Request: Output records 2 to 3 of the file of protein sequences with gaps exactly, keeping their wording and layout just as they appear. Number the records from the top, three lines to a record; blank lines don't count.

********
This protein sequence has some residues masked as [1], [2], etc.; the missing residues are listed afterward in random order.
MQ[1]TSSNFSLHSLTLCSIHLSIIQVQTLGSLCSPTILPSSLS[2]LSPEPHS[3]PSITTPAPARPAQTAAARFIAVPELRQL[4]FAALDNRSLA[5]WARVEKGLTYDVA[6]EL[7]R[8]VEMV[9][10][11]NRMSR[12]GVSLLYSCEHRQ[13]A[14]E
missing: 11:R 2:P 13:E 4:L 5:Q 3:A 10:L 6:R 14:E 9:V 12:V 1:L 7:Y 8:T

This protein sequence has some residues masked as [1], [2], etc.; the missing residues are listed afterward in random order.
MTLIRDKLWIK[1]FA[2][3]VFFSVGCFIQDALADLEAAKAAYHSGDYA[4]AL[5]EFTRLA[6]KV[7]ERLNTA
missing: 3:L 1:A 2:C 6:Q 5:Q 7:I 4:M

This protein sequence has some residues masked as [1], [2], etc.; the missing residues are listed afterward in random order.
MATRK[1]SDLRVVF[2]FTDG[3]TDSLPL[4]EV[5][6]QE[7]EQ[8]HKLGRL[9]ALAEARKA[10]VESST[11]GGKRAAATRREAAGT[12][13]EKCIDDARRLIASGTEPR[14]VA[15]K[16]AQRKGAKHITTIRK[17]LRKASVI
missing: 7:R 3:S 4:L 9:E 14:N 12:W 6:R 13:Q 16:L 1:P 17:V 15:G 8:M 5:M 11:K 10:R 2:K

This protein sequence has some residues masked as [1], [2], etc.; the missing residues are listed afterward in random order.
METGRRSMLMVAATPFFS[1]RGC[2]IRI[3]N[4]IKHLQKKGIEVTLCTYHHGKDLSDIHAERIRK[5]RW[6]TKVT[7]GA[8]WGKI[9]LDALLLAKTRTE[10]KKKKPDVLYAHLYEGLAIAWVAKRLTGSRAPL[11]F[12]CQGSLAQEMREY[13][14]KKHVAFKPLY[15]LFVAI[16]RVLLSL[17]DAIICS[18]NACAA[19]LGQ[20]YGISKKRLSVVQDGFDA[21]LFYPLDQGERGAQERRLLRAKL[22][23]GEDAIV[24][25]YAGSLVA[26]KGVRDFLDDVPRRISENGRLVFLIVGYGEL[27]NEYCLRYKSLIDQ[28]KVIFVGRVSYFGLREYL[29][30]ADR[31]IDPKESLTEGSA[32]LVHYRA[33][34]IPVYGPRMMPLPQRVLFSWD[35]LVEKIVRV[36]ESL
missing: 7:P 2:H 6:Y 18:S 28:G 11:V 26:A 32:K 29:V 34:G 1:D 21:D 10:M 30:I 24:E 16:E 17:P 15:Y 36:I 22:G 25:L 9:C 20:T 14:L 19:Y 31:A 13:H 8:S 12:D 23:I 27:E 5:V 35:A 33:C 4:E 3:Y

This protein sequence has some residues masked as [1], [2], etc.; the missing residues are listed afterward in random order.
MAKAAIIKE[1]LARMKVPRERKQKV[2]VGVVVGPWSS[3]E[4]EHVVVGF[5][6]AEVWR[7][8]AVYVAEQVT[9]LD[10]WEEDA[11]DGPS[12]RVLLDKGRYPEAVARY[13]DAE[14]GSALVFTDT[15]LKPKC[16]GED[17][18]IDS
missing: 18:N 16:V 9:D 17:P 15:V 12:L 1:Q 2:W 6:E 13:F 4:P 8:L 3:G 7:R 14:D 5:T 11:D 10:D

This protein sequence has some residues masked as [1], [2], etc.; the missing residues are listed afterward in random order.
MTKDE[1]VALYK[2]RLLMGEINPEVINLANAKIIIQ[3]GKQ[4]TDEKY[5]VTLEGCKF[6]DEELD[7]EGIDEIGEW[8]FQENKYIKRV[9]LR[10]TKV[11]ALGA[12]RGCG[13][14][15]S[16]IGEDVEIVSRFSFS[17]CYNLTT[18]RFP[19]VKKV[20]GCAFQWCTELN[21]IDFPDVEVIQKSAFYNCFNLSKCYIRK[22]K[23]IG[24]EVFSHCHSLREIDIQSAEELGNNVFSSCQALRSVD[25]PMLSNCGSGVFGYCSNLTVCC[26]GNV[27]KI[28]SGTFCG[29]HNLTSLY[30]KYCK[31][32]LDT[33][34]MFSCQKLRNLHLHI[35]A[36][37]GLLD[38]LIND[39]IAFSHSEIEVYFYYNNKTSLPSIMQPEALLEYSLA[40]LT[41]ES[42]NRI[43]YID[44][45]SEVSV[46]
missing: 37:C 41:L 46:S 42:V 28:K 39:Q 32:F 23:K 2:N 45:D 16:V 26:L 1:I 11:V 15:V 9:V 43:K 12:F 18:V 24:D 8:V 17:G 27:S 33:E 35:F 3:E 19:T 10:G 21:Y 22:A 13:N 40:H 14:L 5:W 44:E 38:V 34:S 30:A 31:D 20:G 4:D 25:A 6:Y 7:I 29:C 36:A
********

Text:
This protein sequence has some residues masked as [1], [2], etc.; the missing residues are listed afterward in random order.
MTLIRDKLWIK[1]FA[2][3]VFFSVGCFIQDALADLEAAKAAYHSGDYA[4]AL[5]EFTRLA[6]KV[7]ERLNTA
missing: 3:L 1:A 2:C 6:Q 5:Q 7:I 4:M

This protein sequence has some residues masked as [1], [2], etc.; the missing residues are listed afterward in random order.
MATRK[1]SDLRVVF[2]FTDG[3]TDSLPL[4]EV[5][6]QE[7]EQ[8]HKLGRL[9]ALAEARKA[10]VESST[11]GGKRAAATRREAAGT[12][13]EKCIDDARRLIASGTEPR[14]VA[15]K[16]AQRKGAKHITTIRK[17]LRKASVI
missing: 7:R 3:S 4:L 9:E 14:N 12:W 6:R 13:Q 16:L 1:P 17:V 15:G 8:M 5:M 11:K 10:R 2:K